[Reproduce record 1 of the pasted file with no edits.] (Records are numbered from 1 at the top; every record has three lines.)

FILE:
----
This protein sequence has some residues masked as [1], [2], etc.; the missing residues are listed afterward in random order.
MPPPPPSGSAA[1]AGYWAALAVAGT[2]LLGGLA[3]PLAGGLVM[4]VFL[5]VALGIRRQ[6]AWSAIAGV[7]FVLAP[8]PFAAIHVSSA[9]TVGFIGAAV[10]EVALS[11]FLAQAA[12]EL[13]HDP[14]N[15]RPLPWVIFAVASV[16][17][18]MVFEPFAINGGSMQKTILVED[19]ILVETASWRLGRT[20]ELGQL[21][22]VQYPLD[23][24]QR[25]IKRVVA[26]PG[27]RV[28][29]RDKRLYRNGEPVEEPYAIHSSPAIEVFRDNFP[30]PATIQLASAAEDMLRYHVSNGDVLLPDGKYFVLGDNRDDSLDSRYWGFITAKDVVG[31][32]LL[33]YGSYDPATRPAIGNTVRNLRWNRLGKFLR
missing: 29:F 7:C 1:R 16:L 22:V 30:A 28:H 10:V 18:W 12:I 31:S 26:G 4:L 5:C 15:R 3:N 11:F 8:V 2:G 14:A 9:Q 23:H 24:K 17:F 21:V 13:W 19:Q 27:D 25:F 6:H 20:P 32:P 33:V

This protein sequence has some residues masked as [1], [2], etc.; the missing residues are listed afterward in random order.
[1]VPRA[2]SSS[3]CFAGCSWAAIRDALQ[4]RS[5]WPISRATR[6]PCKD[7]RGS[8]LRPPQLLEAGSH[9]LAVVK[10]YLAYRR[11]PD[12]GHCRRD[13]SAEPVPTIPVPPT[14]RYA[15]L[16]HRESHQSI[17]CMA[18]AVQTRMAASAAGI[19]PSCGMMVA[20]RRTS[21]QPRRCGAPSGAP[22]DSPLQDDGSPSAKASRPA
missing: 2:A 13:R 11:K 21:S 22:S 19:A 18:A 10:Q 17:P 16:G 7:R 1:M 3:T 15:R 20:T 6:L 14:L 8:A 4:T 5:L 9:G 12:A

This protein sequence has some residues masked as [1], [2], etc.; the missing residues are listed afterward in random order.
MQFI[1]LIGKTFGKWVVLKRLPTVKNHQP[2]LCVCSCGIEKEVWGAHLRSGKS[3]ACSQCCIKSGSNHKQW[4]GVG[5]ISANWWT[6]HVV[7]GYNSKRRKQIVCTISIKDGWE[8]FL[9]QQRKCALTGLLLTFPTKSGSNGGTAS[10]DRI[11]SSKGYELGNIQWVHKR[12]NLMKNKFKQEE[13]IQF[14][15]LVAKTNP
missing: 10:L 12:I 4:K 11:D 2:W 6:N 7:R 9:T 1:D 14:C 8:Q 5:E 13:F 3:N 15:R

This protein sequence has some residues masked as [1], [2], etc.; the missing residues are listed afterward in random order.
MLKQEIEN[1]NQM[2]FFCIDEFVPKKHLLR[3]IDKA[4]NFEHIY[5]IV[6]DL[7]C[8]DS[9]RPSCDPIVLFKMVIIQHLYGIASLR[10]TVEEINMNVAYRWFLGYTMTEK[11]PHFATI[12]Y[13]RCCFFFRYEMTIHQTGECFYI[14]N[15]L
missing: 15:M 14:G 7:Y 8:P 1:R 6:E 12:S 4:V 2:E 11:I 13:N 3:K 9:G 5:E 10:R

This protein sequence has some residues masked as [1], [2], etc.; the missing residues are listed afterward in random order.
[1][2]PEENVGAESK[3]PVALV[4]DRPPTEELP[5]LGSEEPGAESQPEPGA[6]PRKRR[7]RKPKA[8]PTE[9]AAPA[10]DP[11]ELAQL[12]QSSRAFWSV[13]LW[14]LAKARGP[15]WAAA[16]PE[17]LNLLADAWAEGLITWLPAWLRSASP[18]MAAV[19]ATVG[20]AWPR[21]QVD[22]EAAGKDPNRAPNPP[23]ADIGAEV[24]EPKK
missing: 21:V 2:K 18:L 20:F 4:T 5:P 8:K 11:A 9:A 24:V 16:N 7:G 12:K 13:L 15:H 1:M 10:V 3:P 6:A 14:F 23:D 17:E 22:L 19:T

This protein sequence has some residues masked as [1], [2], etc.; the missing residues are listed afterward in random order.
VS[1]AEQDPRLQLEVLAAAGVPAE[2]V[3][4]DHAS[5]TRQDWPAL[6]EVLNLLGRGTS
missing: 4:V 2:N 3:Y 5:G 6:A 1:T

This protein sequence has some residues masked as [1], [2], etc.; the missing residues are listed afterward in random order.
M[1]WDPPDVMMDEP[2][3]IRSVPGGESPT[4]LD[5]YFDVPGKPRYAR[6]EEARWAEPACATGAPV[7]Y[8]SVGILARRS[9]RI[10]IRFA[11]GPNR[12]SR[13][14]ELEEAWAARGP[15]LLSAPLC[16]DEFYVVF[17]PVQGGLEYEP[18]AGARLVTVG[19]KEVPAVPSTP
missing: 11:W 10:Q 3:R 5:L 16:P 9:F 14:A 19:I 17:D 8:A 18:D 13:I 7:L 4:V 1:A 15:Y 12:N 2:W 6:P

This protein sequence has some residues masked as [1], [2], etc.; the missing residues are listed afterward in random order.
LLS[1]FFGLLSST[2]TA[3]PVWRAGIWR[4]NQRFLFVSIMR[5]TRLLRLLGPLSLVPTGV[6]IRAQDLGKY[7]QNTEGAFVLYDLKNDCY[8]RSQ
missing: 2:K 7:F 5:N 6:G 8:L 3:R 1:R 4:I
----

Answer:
This protein sequence has some residues masked as [1], [2], etc.; the missing residues are listed afterward in random order.
MPPPPPSGSAA[1]AGYWAALAVAGT[2]LLGGLA[3]PLAGGLVM[4]VFL[5]VALGIRRQ[6]AWSAIAGV[7]FVLAP[8]PFAAIHVSSA[9]TVGFIGAAV[10]EVALS[11]FLAQAA[12]EL[13]HDP[14]N[15]RPLPWVIFAVASV[16][17][18]MVFEPFAINGGSMQKTILVED[19]ILVETASWRLGRT[20]ELGQL[21][22]VQYPLD[23][24]QR[25]IKRVVA[26]PG[27]RV[28][29]RDKRLYRNGEPVEEPYAIHSSPAIEVFRDNFP[30]PATIQLASAAEDMLRYHVSNGDVLLPDGKYFVLGDNRDDSLDSRYWGFITAKDVVG[31][32]LL[33]YGSYDPATRPAIGNTVRNLRWNRLGKFLR
missing: 29:F 7:C 1:R 16:L 22:V 30:A 28:H 10:V 18:W 12:I 31:S 26:G 4:L 5:C 15:R 3:N 11:F 8:V 2:G 14:A 9:Q 23:H 24:K 17:F 21:V 13:W 19:Q 27:D 25:F 6:H 20:P 32:P 33:V